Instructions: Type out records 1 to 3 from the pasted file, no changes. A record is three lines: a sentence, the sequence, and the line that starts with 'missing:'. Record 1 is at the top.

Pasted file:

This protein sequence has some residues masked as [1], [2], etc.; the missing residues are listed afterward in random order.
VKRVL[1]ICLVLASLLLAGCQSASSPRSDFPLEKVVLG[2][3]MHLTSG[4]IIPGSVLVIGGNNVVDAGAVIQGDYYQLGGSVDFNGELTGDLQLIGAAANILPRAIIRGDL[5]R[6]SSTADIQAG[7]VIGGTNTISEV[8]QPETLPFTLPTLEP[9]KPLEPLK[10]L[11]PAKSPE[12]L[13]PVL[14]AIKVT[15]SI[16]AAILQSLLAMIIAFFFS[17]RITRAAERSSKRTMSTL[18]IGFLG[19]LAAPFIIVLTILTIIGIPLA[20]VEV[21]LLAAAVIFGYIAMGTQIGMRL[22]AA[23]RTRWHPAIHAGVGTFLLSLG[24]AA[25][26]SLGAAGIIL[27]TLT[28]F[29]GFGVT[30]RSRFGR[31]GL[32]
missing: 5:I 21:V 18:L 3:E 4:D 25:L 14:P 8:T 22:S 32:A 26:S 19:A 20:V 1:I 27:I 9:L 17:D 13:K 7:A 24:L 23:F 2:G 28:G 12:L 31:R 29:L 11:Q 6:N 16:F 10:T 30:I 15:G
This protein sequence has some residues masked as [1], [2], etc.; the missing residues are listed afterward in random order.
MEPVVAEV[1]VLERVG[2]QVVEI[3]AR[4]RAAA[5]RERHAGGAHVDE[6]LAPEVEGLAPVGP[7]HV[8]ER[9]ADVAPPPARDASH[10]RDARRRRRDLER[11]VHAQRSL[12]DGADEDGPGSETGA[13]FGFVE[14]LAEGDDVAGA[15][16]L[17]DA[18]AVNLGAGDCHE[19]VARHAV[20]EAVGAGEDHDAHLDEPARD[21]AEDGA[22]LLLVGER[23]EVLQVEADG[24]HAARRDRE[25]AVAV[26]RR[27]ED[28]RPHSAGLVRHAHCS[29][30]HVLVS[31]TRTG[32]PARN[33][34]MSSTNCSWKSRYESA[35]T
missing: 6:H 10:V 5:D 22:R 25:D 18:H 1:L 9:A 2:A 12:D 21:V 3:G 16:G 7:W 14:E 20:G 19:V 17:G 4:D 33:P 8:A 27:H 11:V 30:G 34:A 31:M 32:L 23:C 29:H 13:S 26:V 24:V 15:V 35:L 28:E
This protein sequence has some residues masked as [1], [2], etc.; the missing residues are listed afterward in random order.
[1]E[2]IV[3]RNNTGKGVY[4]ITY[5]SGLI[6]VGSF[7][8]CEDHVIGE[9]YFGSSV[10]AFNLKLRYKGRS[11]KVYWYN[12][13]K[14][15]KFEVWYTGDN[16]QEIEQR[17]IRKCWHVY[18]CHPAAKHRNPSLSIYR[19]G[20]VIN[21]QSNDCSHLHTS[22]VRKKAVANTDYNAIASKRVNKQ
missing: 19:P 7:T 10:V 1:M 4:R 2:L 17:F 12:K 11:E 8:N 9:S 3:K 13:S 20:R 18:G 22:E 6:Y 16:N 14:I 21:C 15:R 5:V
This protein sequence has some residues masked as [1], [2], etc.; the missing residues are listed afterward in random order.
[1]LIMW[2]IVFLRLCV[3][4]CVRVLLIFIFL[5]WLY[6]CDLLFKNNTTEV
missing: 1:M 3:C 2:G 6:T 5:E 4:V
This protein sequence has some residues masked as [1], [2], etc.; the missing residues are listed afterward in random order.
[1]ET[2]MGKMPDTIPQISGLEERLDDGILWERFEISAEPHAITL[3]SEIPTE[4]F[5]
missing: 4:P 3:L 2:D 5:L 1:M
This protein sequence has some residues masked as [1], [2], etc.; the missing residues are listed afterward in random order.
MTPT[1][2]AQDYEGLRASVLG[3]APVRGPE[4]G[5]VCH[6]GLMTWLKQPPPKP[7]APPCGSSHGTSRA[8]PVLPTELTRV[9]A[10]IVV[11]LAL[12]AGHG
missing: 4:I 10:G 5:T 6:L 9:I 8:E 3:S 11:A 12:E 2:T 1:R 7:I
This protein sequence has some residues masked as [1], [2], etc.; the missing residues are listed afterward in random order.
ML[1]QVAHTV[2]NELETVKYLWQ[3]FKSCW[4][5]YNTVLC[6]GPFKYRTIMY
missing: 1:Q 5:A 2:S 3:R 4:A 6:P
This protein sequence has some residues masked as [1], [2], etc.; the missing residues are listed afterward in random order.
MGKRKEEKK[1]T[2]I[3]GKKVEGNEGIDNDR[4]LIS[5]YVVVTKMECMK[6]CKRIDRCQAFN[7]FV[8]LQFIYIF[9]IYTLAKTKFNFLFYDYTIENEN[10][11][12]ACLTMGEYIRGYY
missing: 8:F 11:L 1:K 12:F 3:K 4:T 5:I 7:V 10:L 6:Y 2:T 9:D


This protein sequence has some residues masked as [1], [2], etc.; the missing residues are listed afterward in random order.
VKRVL[1]ICLVLASLLLAGCQSASSPRSDFPLEKVVLG[2][3]MHLTSG[4]IIPGSVLVIGGNNVVDAGAVIQGDYYQLGGSVDFNGELTGDLQLIGAAANILPRAIIRGDL[5]R[6]SSTADIQAG[7]VIGGTNTISEV[8]QPETLPFTLPTLEP[9]KPLEPLK[10]L[11]PAKSPE[12]L[13]PVL[14]AIKVT[15]SI[16]AAILQSLLAMIIAFFFS[17]RITRAAERSSKRTMSTL[18]IGFLG[19]LAAPFIIVLTILTIIGIPLA[20]VEV[21]LLAAAVIFGYIAMGTQIGMRL[22]AA[23]RTRWHPAIHAGVGTFLLSLG[24]AA[25][26]SLGAAGIIL[27]TLT[28]F[29]GFGVT[30]RSRFGR[31]GL[32]
missing: 5:I 21:V 18:L 3:E 4:D 25:L 14:P 8:T 22:S 32:A 26:S 19:A 20:V 1:I 27:I 9:L 17:D 13:K 7:A 24:L 23:F 2:G 28:G 12:L 31:R 29:L 11:Q 6:N 16:F 10:T 30:I 15:G
This protein sequence has some residues masked as [1], [2], etc.; the missing residues are listed afterward in random order.
MEPVVAEV[1]VLERVG[2]QVVEI[3]AR[4]RAAA[5]RERHAGGAHVDE[6]LAPEVEGLAPVGP[7]HV[8]ER[9]ADVAPPPARDASH[10]RDARRRRRDLER[11]VHAQRSL[12]DGADEDGPGSETGA[13]FGFVE[14]LAEGDDVAGA[15][16]L[17]DA[18]AVNLGAGDCHE[19]VARHAV[20]EAVGAGEDHDAHLDEPARD[21]AEDGA[22]LLLVGER[23]EVLQVEADG[24]HAARRDRE[25]AVAV[26]RR[27]ED[28]RPHSAGLVRHAHCS[29][30]HVLVS[31]TRTG[32]PARN[33][34]MSSTNCSWKSRYESA[35]T
missing: 6:H 10:V 5:D 22:R 25:D 18:H 1:L 9:A 2:A 12:D 21:V 3:G 16:G 7:W 14:E 20:G 19:V 17:G 4:D 33:P 8:A 27:H 11:V 30:G 34:A 31:M 32:L 23:C 29:H 13:S 26:V 24:V 15:V 35:L 28:E
This protein sequence has some residues masked as [1], [2], etc.; the missing residues are listed afterward in random order.
[1]E[2]IV[3]RNNTGKGVY[4]ITY[5]SGLI[6]VGSF[7][8]CEDHVIGE[9]YFGSSV[10]AFNLKLRYKGRS[11]KVYWYN[12][13]K[14][15]KFEVWYTGDN[16]QEIEQR[17]IRKCWHVY[18]CHPAAKHRNPSLSIYR[19]G[20]VIN[21]QSNDCSHLHTS[22]VRKKAVANTDYNAIASKRVNKQ
missing: 19:P 7:T 10:V 1:M 4:R 2:L 17:F 12:K 11:E 8:N 9:S 3:K 13:S 20:R 18:G 22:E 6:Y 16:N 14:I 21:C 15:R 5:V